Timing is of central importance in hearing - this principle is reflected in the greater temporal precision of stimulus locked responses in neural circuits responsible for auditory processing as compared with visual processing. However, beginning with the auditory thalamus and continuing to cortex, neurons exhibit spiking patterns that are no longer phase-locked to stimulus features. The mechanisms by which the thalamic circuit transforms a stimulus-locked code into another, as-of-yet undefined code are thus intimately related to the precise temporal filtering operations that are implemented. This proposal seeks to elucidate those mechanisms with a new precision using a new information-theoretic method for deriving those temporal filtering operations from recorded spike trains in concert with slice electrophysiology and light-activated ion channels targeted to specific cell types. This work may have relevance to the development of auditory prostheses - in the same way that early cochlear implants did not take advantage of the tonotopic mapping of the auditory nerve, future generations of auditory implants may use knowledge about the temporal transformation of inputs that occurs in the brainstem and thalamus. Understanding the profound transformation of afferent information that occurs in the thalamus may bridge the gap between what is known about brainstem encoding of auditory information and what is not known about higher-level representations of auditory stimuli in the cortex. Optical control of collicular inputs to the medial geniculate nucleus may also represent an alternative method for auditory prosthetic devices.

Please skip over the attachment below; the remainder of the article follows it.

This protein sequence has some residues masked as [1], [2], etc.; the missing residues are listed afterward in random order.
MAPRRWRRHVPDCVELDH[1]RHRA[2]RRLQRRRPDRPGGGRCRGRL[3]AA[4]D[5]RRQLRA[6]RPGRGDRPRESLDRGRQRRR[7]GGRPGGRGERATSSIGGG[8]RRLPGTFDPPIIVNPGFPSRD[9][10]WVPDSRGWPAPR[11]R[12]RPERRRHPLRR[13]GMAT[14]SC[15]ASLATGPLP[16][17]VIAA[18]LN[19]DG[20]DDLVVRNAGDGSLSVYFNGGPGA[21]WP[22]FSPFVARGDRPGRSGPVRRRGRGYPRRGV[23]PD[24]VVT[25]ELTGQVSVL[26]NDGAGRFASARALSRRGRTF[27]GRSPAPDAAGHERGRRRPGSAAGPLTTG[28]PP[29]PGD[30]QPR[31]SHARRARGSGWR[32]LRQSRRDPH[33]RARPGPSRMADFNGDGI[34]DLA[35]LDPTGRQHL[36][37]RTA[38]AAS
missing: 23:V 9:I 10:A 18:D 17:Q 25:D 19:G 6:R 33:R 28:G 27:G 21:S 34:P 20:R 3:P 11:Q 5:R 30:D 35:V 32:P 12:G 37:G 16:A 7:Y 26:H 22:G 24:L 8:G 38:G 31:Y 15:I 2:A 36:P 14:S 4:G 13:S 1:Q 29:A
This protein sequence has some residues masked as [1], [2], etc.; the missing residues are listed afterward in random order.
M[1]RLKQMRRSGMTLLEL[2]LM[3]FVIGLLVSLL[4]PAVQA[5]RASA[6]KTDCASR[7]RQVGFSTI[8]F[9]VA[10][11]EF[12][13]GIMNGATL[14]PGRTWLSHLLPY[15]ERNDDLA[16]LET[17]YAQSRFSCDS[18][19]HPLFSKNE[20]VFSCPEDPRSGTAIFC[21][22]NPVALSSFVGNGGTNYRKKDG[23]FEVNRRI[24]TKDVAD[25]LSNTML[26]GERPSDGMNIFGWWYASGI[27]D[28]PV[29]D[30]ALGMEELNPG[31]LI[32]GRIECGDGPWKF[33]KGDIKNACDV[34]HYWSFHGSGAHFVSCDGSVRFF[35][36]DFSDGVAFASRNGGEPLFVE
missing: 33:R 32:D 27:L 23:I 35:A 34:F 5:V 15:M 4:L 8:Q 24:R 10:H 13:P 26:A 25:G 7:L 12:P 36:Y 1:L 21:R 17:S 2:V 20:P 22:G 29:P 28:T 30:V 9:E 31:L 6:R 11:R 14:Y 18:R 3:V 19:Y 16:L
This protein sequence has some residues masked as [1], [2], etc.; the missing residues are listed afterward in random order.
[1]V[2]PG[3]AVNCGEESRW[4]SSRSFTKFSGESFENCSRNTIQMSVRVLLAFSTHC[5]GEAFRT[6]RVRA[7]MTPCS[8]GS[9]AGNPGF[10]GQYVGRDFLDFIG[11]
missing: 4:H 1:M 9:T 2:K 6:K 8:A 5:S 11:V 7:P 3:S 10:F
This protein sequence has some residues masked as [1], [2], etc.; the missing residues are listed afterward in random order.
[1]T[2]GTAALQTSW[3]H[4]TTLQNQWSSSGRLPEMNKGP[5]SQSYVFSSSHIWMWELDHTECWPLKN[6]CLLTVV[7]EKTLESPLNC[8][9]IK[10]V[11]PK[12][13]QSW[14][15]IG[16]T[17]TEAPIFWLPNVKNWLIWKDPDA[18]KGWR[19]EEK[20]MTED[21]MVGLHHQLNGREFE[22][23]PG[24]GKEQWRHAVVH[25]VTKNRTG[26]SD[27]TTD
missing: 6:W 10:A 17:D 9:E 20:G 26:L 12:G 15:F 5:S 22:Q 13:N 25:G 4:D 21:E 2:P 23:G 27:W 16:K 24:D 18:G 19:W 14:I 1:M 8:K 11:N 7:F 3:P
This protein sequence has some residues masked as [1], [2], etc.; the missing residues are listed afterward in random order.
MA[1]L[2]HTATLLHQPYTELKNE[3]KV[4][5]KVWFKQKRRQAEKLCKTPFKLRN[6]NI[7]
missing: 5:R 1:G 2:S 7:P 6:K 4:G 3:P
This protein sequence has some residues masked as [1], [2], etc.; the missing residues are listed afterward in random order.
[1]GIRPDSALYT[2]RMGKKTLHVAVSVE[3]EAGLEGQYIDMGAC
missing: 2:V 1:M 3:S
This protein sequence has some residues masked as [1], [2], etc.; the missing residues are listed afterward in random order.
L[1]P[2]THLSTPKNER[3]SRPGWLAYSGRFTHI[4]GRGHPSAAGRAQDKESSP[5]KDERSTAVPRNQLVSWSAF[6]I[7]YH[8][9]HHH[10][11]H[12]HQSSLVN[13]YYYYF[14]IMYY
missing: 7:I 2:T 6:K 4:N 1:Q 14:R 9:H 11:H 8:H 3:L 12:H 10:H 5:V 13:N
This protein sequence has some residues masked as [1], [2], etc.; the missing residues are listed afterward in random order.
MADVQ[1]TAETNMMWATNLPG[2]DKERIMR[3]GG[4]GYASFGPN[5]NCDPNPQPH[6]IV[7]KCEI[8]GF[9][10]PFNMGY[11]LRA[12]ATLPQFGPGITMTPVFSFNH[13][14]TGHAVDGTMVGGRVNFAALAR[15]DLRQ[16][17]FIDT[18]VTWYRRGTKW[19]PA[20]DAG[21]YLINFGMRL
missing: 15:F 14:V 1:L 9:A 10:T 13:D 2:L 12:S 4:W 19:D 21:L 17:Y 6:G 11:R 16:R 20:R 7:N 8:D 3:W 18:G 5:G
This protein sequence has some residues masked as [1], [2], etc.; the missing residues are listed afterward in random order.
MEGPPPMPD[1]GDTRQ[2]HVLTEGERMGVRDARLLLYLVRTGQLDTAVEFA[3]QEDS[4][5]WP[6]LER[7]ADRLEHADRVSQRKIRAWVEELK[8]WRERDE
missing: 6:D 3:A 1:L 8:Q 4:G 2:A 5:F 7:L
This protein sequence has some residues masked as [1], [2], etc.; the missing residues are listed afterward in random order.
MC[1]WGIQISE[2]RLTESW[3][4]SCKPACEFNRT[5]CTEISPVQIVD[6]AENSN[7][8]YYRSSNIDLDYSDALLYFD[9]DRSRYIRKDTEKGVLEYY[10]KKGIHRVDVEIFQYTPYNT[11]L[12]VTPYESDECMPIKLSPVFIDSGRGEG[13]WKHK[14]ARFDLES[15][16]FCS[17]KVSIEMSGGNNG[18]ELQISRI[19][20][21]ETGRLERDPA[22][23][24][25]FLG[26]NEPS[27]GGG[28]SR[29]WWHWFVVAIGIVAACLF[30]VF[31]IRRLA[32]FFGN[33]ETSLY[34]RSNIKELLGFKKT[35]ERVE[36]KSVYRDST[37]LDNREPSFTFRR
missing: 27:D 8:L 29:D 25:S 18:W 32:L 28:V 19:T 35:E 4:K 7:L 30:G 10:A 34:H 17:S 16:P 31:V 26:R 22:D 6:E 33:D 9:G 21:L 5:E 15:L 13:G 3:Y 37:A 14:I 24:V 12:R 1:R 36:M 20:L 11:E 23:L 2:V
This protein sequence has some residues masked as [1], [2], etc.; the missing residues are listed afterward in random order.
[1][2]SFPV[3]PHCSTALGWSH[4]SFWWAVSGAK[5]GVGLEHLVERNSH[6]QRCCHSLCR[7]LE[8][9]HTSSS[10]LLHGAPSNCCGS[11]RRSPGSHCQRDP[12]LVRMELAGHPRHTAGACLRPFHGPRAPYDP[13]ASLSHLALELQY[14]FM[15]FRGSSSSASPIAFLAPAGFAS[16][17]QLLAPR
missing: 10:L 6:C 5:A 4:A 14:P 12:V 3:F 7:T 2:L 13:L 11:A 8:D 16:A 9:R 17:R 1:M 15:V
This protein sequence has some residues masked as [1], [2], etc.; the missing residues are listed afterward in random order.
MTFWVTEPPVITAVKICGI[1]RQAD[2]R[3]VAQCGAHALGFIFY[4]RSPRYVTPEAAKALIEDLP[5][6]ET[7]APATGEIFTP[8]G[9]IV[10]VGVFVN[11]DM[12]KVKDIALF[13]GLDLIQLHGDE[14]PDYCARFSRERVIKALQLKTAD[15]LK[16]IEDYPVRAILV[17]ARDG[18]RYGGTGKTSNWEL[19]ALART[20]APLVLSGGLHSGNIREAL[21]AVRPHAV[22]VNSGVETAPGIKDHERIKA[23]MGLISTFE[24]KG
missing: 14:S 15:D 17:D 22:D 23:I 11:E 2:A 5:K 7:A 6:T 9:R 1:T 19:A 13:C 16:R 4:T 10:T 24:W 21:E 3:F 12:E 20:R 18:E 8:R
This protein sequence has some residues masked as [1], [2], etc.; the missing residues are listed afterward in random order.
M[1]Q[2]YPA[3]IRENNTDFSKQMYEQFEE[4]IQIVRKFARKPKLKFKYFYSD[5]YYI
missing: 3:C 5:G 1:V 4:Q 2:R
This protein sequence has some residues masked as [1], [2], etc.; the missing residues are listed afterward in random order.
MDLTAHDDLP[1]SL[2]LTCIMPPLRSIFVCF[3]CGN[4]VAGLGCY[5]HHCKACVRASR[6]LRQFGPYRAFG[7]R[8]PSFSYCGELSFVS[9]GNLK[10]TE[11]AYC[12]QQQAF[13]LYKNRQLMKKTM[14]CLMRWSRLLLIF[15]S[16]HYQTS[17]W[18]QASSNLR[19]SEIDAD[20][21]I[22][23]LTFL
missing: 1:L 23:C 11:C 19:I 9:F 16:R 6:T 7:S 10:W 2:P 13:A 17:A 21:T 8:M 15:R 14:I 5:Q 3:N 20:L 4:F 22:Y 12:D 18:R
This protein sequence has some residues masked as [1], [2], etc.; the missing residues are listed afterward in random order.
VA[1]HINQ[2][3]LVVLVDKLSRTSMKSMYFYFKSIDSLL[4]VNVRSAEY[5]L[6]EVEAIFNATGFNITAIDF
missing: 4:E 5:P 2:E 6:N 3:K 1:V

The success of cochlear implants for treating deafness has been remarkable - yet this technology is ultimately fruitless for patients with lesions beyond the cochlea, so auditory brainstem implants have been in development since the 1970s to directly stimulate the next level of auditory processing. This proposal seeks to decipher the nature of the encoding of timing information in the auditory thalamus using a combination of advanced biophysical and computational techniques, so that future generations of auditory implants can benefit from this improved knowledge. The project also represents an application of optical control of neural activity in the auditory system, a potentially exciting avenue for future prosthetics research.